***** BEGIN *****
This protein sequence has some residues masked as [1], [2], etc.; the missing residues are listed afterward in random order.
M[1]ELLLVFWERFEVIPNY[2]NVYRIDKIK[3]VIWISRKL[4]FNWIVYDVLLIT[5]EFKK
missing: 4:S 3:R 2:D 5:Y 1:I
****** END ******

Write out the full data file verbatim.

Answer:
This protein sequence has some residues masked as [1], [2], etc.; the missing residues are listed afterward in random order.
M[1]ELLLVFWERFEVIPNY[2]NVYRIDKIK[3]VIWISRKL[4]FNWIVYDVLLIT[5]EFKK
missing: 4:S 3:R 2:D 5:Y 1:I